The Island of Dr. Moreau (1977 film)
|The Island of Dr. Moreau|
Original theatrical poster
|Directed by||Don Taylor|
|Produced by||Skip Steloff
|Written by||Al Ramrus
John Herman Shaner
|Based on||The Island of Doctor Moreau
by H. G. Wells
|Music by||Laurence Rosenthal|
|Edited by||Marion Rothman|
|Distributed by||American International Pictures|
The Island of Dr. Moreau is a 1977 science fiction film, and is the second English-language adaptation of the H. G. Wells novel of the same name, a story of a scientist who attempts to convert animals into human beings. The film stars Burt Lancaster, Michael York, Nigel Davenport, Barbara Carrera and Richard Basehart, and is directed by Don Taylor.
Ship's engineer Andrew Braddock (York) and two other men are floating in a lifeboat in the middle of the Pacific following the wreck of the ship Lady Vain. After seventeen days at sea, they land on an island where the two men accompanying Braddock are promptly killed by animals. Braddock is nursed back to health in the compound governed by the mysterious scientist "Dr. Moreau" (Lancaster). Besides Moreau, the inhabitants of the compound include Moreau's associate, Montgomery (Davenport), a mercenary; Moreau's mute, misshapen servant, M'Ling (Cravat); and a ravishing young woman named Maria (Carrera). Moreau warns Braddock not to leave the compound at night.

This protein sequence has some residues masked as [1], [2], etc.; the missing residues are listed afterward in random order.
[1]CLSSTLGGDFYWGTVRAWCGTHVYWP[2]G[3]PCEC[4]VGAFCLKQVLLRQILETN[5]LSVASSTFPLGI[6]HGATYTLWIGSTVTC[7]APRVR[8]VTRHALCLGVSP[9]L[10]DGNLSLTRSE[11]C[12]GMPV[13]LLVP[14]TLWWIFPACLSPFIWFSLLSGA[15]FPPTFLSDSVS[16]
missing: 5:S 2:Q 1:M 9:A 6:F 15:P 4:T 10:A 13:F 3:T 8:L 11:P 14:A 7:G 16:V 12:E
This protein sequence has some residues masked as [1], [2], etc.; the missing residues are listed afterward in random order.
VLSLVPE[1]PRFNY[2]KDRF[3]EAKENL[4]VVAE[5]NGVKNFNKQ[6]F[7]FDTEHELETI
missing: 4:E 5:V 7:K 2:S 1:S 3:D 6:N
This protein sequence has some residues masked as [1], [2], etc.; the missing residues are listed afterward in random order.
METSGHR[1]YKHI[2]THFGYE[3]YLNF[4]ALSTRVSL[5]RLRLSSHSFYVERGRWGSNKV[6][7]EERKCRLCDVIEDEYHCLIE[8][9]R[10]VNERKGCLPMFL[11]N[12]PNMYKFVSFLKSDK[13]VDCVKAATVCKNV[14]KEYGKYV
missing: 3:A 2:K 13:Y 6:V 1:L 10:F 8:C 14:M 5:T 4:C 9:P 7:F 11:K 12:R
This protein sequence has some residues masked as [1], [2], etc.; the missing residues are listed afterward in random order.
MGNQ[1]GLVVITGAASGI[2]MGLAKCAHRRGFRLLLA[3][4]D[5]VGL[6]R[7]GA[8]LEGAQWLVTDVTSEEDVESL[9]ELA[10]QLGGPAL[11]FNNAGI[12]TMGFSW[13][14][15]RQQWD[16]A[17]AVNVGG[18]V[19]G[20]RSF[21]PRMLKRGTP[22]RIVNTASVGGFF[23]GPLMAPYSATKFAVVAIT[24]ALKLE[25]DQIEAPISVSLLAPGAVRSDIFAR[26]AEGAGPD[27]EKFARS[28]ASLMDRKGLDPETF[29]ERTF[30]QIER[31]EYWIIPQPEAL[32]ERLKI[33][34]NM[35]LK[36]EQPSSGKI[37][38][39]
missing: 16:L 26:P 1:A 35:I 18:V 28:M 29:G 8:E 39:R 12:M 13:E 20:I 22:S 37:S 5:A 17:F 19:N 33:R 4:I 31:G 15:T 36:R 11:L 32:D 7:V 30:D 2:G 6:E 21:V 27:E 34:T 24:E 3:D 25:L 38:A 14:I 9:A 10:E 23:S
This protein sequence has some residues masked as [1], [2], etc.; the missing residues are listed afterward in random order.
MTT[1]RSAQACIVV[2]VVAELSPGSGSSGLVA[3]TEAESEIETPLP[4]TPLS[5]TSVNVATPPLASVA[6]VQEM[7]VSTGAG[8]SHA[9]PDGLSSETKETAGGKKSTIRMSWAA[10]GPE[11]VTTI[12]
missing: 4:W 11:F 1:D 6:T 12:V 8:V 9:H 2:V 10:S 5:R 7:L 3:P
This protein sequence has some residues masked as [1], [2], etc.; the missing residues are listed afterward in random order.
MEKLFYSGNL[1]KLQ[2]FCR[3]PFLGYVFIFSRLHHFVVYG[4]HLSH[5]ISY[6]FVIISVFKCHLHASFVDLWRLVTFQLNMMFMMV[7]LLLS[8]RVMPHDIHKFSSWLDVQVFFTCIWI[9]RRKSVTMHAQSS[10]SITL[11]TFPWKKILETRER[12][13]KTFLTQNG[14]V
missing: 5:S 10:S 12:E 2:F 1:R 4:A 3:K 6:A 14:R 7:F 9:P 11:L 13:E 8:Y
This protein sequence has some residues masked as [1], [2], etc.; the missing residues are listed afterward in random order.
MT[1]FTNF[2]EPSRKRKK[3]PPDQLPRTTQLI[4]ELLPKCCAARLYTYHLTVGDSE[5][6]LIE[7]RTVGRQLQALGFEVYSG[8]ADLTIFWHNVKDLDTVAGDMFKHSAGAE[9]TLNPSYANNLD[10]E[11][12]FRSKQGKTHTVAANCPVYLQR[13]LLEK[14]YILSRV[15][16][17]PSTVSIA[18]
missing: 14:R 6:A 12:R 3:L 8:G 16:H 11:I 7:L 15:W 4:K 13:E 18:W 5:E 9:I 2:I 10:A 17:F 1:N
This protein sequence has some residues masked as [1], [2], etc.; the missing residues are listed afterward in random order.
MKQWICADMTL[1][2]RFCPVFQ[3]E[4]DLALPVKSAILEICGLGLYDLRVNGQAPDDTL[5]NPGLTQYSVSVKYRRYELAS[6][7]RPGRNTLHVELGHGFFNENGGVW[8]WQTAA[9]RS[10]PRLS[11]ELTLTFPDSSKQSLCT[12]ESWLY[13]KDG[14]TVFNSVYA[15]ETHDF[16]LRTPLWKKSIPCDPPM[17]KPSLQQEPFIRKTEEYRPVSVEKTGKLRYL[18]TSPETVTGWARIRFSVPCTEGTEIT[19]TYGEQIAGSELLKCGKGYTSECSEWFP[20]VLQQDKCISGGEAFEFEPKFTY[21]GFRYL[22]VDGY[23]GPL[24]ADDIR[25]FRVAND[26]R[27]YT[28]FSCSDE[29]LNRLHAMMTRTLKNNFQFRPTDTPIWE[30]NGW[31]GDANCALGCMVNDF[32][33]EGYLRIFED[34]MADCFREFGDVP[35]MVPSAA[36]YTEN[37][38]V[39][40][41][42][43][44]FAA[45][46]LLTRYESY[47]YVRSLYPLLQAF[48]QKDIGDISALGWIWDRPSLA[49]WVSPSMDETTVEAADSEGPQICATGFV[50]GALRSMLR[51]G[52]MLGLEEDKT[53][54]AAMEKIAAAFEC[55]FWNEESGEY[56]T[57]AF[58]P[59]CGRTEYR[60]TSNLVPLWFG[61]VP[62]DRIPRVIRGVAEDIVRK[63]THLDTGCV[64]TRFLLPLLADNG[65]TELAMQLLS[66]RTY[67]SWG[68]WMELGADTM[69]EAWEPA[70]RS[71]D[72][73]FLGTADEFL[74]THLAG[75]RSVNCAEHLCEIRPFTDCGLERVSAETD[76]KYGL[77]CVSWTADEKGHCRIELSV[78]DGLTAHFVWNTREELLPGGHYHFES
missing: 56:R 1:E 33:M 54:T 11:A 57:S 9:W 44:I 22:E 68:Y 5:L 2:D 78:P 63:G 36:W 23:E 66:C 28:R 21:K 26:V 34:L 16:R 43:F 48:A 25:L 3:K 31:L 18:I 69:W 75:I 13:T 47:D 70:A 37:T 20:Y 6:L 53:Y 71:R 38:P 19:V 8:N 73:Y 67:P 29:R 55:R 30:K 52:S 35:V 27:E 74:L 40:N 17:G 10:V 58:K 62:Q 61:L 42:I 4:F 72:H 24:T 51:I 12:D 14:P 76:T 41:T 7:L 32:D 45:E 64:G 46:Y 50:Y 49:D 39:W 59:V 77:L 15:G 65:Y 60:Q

Moreau welcomes Braddock as an honored guest and willingly shares his fine library, but there are some strange goings-on. One day Braddock witnesses Moreau and Montgomery manhandling a chained creature who is clearly not quite human, and the island is home to more than just this one. Moreau explains that they are, in fact, the hybrid products of his experiments upon various species of wild animal. Braddock is both shocked and curious. Moreau explains that he is injecting the animals with a serum containing human genetic material. At times, the human/animal hybrids still have their animal instincts and don't quite behave like a human which sometimes enrages Moreau, feeling that his experiments haven't worked successfully. That night, as Braddock is reeling from learning the truth, Maria goes to his room where they make love.